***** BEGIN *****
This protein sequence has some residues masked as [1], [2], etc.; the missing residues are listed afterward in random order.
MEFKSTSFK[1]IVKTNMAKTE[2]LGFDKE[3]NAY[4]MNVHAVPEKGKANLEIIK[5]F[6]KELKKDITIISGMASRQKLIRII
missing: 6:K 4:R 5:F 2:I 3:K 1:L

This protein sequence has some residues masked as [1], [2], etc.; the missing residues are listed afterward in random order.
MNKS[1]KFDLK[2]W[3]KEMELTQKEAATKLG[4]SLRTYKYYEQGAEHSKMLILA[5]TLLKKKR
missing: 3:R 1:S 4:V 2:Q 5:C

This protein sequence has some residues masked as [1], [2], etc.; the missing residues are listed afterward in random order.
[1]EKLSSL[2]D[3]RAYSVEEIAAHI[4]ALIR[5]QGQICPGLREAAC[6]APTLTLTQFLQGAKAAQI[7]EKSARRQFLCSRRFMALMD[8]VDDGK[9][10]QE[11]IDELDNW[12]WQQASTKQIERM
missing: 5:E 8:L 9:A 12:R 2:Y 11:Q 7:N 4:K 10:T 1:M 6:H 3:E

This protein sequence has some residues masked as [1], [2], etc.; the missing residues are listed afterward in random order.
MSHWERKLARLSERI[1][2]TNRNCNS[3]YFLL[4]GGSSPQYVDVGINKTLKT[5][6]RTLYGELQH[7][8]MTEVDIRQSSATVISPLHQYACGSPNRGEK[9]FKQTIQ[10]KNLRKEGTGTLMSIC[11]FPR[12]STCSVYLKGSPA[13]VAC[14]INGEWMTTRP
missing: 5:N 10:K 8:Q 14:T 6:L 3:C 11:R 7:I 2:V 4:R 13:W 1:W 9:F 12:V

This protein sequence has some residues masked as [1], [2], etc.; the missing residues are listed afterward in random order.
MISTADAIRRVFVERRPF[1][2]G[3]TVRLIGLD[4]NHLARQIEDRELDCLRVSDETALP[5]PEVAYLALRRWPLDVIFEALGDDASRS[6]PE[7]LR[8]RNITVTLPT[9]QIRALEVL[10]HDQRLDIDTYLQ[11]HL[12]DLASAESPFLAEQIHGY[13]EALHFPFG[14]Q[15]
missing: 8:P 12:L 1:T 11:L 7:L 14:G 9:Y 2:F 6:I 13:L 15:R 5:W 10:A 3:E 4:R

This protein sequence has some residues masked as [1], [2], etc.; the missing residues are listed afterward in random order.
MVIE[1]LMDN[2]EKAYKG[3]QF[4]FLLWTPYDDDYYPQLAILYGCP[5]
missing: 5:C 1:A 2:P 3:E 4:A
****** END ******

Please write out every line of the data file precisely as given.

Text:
This protein sequence has some residues masked as [1], [2], etc.; the missing residues are listed afterward in random order.
MEFKSTSFK[1]IVKTNMAKTE[2]LGFDKE[3]NAY[4]MNVHAVPEKGKANLEIIK[5]F[6]KELKKDITIISGMASRQKLIRII
missing: 6:K 4:R 5:F 2:I 3:K 1:L

This protein sequence has some residues masked as [1], [2], etc.; the missing residues are listed afterward in random order.
MNKS[1]KFDLK[2]W[3]KEMELTQKEAATKLG[4]SLRTYKYYEQGAEHSKMLILA[5]TLLKKKR
missing: 3:R 1:S 4:V 2:Q 5:C

This protein sequence has some residues masked as [1], [2], etc.; the missing residues are listed afterward in random order.
[1]EKLSSL[2]D[3]RAYSVEEIAAHI[4]ALIR[5]QGQICPGLREAAC[6]APTLTLTQFLQGAKAAQI[7]EKSARRQFLCSRRFMALMD[8]VDDGK[9][10]QE[11]IDELDNW[12]WQQASTKQIERM
missing: 5:E 8:L 9:A 12:R 2:Y 11:Q 7:N 4:K 10:T 1:M 6:H 3:E

This protein sequence has some residues masked as [1], [2], etc.; the missing residues are listed afterward in random order.
MSHWERKLARLSERI[1][2]TNRNCNS[3]YFLL[4]GGSSPQYVDVGINKTLKT[5][6]RTLYGELQH[7][8]MTEVDIRQSSATVISPLHQYACGSPNRGEK[9]FKQTIQ[10]KNLRKEGTGTLMSIC[11]FPR[12]STCSVYLKGSPA[13]VAC[14]INGEWMTTRP
missing: 5:N 10:K 8:Q 14:T 6:L 3:C 11:R 7:I 2:V 4:R 13:W 1:W 9:F 12:V

This protein sequence has some residues masked as [1], [2], etc.; the missing residues are listed afterward in random order.
MISTADAIRRVFVERRPF[1][2]G[3]TVRLIGLD[4]NHLARQIEDRELDCLRVSDETALP[5]PEVAYLALRRWPLDVIFEALGDDASRS[6]PE[7]LR[8]RNITVTLPT[9]QIRALEVL[10]HDQRLDIDTYLQ[11]HL[12]DLASAESPFLAEQIHGY[13]EALHFPFG[14]Q[15]
missing: 8:P 12:L 1:T 11:L 7:L 14:G 9:Y 2:F 6:I 13:L 15:R 5:W 10:A 3:E 4:R

This protein sequence has some residues masked as [1], [2], etc.; the missing residues are listed afterward in random order.
MVIE[1]LMDN[2]EKAYKG[3]QF[4]FLLWTPYDDDYYPQLAILYGCP[5]
missing: 5:C 1:A 2:P 3:E 4:A